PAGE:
If the sand and gravel contains more than 10 per cent fines, the soil is no longer free draining and may become elastic when the water content is high. For this type of soil, there will be optimum moisture content at which maximum density can be reached. Drying of the wet soil may be necessary to reach the optimum moisture content.
Pradeep explains, “On poorly graded sand and gravel, it is difficult to achieve high density close to the surface of the fill. There is low shear strength in poorly graded soils and the top layer tends to rise up behind the drum. This is not a problem when multiple lifts are being compacted. The previous top layer will be compacted when the next layer is rolled. However, the difficulty of compacting the surface should be kept in mind when testing for density.”
Silts are non-plastic fines that are usually compacted with smooth drum vibratory rollers. They can be spread and rolled in thick lifts. Like all fine-grained soils, their compatibility is dependent on moisture. For best compaction results, the water content should not vary much from the optimum moisture content. If too much water is present, silts rapidly approach the fluid state and compaction is impossible. This means that the lifts may have to be aerated with discs, mixed with drier soil (an expensive procedure) or the borrow pit has to be better drained. Silty soils that also contain clay may have considerable cohesion. On these soils, padded drum, tamping foot or pneumatic rollers will give the best results.
Clays have plastic properties which means the compaction characteristics are highly dependent on moisture content. When the water content is low, clay becomes hard and firm. Above the optimum moisture content, clay becomes more and more plastic and difficult to compact. The main problem in clay compaction is very often the need to adjust the water content. The addition of water by using water trucks, discs or soil stabilisers is time-consuming. Water infiltration into the borrow pit may be a better alternative. Drying wet clay can be done only in warm and dry conditions, even using discs and soil stabilisers. Prolonged rolling with sheep foot rollers is sometimes done to lower the moisture content.
Even at the optimum moisture content, clay requires a higher compactive effort and a lower lift thickness compared to non-cohesive soils. Padded drum rollers work best because as the pads penetrate the soil, they break the natural cohesive bonds between the particles. Pneumatic tire compactors can be used on clays with a low to medium Plasticity Index.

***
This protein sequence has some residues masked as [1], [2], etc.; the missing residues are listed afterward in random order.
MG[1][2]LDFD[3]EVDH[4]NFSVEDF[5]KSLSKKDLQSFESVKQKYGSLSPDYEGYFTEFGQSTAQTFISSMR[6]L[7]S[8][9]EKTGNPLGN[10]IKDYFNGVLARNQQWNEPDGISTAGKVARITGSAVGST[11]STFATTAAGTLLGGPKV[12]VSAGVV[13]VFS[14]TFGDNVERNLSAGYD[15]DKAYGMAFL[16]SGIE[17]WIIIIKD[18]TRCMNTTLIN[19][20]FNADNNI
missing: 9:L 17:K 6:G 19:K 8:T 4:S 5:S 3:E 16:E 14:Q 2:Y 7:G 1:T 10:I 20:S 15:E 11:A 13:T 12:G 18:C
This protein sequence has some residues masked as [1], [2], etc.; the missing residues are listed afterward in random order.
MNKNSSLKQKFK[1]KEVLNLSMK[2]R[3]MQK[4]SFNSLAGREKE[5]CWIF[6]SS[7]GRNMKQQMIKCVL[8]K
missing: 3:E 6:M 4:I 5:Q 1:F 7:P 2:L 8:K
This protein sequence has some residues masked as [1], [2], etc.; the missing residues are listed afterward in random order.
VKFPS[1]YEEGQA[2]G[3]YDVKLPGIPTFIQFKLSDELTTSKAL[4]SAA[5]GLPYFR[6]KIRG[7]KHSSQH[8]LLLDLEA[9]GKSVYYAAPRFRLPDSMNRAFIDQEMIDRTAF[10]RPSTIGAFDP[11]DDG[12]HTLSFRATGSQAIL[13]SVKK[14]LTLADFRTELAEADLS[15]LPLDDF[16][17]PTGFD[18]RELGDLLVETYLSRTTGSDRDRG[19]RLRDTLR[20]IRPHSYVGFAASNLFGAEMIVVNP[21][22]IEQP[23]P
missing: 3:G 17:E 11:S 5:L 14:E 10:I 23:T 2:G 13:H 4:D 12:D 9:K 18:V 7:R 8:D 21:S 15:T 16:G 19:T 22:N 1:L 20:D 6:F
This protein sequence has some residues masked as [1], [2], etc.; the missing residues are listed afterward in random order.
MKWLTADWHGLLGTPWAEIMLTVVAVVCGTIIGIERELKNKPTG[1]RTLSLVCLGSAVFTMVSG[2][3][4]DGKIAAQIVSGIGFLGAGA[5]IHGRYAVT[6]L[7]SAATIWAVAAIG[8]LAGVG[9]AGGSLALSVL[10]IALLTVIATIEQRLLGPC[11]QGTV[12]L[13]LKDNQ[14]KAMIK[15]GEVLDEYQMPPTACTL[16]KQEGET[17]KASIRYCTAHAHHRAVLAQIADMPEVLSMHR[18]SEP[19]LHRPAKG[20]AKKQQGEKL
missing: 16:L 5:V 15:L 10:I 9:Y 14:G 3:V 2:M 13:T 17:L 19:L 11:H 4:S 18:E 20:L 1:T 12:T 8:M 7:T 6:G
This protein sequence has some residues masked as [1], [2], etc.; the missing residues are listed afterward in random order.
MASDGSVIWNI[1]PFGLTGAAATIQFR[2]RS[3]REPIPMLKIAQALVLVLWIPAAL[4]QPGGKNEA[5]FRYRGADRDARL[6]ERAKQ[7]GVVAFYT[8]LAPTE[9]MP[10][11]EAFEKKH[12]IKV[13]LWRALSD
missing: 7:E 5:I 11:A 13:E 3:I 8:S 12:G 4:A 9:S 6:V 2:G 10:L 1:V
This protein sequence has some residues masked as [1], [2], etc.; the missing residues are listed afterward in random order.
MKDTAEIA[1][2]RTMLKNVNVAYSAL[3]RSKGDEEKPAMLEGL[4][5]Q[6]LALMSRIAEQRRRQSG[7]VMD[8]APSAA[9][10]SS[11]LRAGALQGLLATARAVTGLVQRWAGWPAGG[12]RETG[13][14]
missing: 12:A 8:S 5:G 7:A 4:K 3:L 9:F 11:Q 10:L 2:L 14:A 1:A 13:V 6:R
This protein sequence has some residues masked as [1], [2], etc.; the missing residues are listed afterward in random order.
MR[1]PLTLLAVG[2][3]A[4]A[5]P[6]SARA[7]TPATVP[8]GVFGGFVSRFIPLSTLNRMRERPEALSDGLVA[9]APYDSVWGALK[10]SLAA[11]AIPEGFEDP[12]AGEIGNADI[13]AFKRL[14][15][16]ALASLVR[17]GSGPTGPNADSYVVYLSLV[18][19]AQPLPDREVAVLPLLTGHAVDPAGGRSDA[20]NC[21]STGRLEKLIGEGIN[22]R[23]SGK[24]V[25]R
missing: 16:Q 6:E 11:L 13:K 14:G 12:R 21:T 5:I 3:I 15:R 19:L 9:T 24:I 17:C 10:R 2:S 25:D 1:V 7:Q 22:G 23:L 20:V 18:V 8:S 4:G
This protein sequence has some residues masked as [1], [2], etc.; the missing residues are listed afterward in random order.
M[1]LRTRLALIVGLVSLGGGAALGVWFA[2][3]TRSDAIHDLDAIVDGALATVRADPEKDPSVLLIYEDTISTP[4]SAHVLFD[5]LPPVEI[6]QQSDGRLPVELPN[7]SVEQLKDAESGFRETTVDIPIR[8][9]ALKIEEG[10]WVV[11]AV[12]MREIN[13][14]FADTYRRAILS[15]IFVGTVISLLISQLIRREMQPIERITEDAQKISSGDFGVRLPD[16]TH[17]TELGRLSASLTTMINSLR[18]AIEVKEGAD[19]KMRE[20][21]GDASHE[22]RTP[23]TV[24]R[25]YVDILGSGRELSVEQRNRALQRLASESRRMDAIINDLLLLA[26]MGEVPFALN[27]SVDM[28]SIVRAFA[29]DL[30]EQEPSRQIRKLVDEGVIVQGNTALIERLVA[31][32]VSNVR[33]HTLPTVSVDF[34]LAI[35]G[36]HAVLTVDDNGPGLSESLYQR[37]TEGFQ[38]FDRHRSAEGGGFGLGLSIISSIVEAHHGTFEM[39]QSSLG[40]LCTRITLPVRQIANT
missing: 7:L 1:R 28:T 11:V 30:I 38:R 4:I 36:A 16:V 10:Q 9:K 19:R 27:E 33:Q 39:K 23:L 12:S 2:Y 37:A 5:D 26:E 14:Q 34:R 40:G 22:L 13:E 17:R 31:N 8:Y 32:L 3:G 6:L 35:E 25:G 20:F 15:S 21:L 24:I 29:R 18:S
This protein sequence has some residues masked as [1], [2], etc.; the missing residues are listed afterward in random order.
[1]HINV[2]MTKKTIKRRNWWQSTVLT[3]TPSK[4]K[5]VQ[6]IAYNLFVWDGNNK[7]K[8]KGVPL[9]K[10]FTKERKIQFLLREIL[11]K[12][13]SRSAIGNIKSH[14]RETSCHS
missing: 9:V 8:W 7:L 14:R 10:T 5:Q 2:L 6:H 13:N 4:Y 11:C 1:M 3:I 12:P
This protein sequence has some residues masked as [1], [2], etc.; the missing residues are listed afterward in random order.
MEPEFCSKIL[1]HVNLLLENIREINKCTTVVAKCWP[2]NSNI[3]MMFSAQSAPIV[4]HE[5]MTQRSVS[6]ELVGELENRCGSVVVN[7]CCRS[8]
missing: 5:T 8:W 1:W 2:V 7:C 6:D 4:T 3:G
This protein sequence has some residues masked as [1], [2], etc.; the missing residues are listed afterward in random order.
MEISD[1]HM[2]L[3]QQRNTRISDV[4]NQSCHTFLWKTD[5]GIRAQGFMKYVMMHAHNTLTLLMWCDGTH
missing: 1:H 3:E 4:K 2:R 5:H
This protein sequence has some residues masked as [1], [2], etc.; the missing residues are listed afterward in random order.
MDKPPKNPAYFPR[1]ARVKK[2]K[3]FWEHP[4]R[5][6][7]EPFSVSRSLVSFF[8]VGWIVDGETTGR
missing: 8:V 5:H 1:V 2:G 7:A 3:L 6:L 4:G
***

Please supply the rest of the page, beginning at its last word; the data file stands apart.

On projects where high production is a requirement and clay is used as fill, good results can be obtained by using tamping foot compactors in conjunction with vibratory padded drum compactors. Tamping foot compactors equipped with dozer blades are efficient at spreading the fill and breaking large, hard lumps of clay often found in clay borrow material. These machines perform the first passes. Final density is reached by vibratory padded drum compactors.
Base and sub-base applications
Speaking about base and sub-base applications, Pradeep says, “Base and sub-bases are the layers constructed on top of an embankment on natural ground surface. They increase in strength as they near the finished surface. The materials used in these layers depend on the type of loads the road or building must support. Usually, very tight specifications are given for base and sub-base materials, for the thickness of the lift and for the required density.”
From an economic standpoint, it is preferable to use locally available soils. If these soils are suitable, they may be used without chemical treatment or additives. Proper compaction of these soils will substantially increase their load-bearing capacity and control other factors such as permeability, capillary action and shrink and swell. The choice of compaction equipment will depend on the type of soil. Generally, granular non-cohesive soils are specified as base and sub-base material. Smooth drum or pneumatic tire compactors are more often used in this application.
Mixing chemicals with native or imported soils can substantially improve the soil's stability and load-bearing characteristics. This is called soil stabilisation. After lime, cement, salt or asphaltic cement has been mixed into the soil; the soil should be compacted. The type of compactor used will depend on the soil's original, untreated characteristics. Where a large volume of cohesive soil is involved, a tamping foot roller may be more economical than a vibratory compactor. Smaller volumes may be compacted with a pneumatic roller.
Job specifications may call for well-graded crushed rock to be used as base and sub-base materials. By using crushed material, gradation can be controlled during the crushing process to match specifications. Crushed rock is generally easier to spread and compact than fine soils and the compaction results are more predictable. However, the expense of crushing and the often longer hauls to the project site offset these advantages. Crushed rock is usually hauled to the job in end dump trailers and dumped on the grade in front of a motor grader or spreading machine. The base material is then spread and shaped in lifts ranging from 6” to 10” (152 mm to 254 mm). After spreading, compaction is accomplished by smooth drum rollers (static or vibratory) or pneumatic tire compactors.
“The contracting fraternity can increase its productivity by adopting advanced equipment like vibratory rollers and graders.” —Pradeep Kathuria, Head - Essar Equipment Bank, Essar Projects India.